• Level 1, worksheet, maximum mark achievable 80 %.
• Level 2, worksheet, maximum mark achievable 100 %.
BSc students will be able to choose the most appropriate level.
MChem students will be generally expected to attain a higher minimum level of quantitative skills than BSc students. This is required to support MChem modules in Years 2-4 (particularly Physical Chemistry modules CHEM260, CHEM354, CHEM451, CHEM453).

Molecular Modelling Key Skills
Lectures (2) will introduce the concepts practiced in 3 1-hour workshops with associated assignments.

General Key Skills
Students will be required to produce an experimental write-up in the style of a research paper, following a lecture explaing details of this style.

This module will be aiming to follow on from the approach used in the Year One module CHEM180 Key Skills for Chemists 1, with similar teaching and learning strategies, but providing opportunities to develop the key skills of the students to a higher level.
Extensive use of Vital, email and on-line information will be made, with students expected to use Vital to view announcements, obtain information, presentations and tutorial tasks and to submit assessments.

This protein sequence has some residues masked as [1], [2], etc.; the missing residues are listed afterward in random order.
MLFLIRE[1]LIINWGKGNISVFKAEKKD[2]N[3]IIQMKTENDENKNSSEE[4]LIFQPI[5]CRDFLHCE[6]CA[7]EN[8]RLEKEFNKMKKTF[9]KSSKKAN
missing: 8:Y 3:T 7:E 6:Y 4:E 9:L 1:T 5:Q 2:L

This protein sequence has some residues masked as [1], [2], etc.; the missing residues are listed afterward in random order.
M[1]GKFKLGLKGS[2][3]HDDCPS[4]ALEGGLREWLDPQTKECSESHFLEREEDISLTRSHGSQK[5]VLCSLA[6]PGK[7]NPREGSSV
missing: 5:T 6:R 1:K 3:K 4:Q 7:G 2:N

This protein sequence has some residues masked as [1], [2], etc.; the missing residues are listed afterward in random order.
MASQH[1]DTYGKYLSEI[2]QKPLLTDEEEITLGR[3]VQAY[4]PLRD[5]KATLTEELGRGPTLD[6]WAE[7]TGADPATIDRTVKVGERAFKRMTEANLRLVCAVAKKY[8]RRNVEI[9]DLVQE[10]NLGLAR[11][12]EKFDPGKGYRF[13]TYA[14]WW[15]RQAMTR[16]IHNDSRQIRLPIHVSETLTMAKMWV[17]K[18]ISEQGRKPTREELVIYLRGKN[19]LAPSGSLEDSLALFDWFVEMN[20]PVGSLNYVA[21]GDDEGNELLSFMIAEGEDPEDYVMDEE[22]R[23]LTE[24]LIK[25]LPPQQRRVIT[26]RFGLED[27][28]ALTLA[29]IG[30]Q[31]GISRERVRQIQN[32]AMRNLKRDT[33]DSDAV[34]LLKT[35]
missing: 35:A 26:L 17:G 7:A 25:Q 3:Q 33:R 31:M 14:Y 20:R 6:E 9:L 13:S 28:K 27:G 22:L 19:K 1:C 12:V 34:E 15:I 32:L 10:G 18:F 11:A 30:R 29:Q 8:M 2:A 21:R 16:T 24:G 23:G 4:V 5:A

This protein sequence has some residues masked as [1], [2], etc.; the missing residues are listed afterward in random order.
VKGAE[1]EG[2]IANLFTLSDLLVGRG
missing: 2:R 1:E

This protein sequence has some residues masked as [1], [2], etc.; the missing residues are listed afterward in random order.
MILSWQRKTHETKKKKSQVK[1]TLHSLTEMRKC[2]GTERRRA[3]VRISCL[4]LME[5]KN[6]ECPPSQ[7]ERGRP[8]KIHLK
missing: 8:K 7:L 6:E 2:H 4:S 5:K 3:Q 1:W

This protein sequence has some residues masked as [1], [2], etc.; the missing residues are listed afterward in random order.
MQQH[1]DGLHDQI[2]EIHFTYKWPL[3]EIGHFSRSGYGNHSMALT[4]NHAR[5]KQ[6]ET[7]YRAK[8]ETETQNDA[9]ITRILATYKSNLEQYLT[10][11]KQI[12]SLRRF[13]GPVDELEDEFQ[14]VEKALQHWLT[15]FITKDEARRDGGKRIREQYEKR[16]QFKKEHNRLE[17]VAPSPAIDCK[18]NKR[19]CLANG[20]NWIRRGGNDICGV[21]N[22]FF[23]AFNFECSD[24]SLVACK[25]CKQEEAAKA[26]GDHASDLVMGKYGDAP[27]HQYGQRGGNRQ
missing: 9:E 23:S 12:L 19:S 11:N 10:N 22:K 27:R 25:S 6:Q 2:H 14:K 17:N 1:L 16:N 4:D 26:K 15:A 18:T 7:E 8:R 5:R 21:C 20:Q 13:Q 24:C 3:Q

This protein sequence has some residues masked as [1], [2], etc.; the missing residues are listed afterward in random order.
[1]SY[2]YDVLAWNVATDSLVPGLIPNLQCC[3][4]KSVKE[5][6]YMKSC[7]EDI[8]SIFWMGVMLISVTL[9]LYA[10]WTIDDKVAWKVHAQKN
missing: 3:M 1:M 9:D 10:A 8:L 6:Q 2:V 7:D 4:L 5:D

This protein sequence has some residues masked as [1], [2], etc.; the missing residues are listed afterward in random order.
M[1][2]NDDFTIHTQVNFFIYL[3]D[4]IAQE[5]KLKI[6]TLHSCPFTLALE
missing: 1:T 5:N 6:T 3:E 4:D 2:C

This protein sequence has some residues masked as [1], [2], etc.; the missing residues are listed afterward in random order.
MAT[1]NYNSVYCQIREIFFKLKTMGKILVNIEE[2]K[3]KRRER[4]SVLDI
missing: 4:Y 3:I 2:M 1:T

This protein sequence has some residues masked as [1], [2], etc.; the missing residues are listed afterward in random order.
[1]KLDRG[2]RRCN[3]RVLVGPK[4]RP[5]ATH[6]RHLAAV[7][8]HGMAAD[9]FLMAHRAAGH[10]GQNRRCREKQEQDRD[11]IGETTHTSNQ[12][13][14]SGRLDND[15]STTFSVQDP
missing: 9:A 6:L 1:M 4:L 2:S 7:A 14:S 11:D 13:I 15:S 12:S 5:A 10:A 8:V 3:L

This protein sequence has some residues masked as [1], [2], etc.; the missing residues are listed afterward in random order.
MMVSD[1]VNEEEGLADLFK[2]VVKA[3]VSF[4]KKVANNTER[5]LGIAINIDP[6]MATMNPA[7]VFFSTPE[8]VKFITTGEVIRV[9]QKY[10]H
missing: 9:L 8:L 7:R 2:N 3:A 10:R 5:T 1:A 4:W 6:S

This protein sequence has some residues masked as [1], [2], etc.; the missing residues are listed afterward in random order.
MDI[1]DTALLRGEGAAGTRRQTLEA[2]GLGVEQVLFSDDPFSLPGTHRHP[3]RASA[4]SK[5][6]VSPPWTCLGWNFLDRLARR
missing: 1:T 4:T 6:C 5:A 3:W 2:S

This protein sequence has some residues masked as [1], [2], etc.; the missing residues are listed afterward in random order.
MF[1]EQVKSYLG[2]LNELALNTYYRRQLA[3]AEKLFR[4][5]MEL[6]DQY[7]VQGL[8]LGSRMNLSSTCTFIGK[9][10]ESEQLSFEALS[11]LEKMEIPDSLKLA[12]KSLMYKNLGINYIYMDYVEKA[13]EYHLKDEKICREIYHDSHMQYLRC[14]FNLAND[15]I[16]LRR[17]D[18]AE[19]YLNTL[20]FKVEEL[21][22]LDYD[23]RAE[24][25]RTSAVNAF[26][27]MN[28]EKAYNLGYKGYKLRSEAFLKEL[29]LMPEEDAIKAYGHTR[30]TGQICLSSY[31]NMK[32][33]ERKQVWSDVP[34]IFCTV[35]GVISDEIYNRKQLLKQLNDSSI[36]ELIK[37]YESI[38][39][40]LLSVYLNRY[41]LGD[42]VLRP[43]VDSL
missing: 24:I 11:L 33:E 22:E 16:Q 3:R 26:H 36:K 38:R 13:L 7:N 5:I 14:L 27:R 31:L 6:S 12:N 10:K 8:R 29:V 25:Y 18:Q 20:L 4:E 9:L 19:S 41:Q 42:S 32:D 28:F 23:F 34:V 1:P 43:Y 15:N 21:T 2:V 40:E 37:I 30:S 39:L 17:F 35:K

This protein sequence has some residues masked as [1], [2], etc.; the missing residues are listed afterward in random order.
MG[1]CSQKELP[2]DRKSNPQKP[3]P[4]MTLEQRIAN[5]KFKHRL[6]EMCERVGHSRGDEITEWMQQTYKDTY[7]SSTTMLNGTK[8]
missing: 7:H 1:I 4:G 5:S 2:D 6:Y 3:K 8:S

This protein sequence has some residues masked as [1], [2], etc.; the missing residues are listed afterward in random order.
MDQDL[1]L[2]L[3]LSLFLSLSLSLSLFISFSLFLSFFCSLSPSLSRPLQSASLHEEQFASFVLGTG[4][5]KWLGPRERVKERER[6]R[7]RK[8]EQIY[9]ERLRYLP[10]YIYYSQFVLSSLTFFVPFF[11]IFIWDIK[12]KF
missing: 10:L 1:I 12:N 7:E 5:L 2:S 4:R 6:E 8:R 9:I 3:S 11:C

At the end of semester two, a lecture will prepare students for the transfer to Year 3.



Quantitative Key Skills
This section of the module will be the responsibility of Dr George Darling who will ensure that activities build on the quantitative skills developed in Year 1. These skills will involve a selection from the following topics designed specifically to match the requirements of the semester two module CHEM262 Physical Chemistry IIB:
• Revision of re-arrangement algebra, quadratic equations, exponents and logarithms, the exponential function, trigonometric functions
• Revision of basic calculus, rules of differentiation – chain rule etc. - basic integration
• Calculus used in kinetics, thermodynamics and quantum mechanics
• Partial differentiation
• Complex numbers and their use in quantum mechanics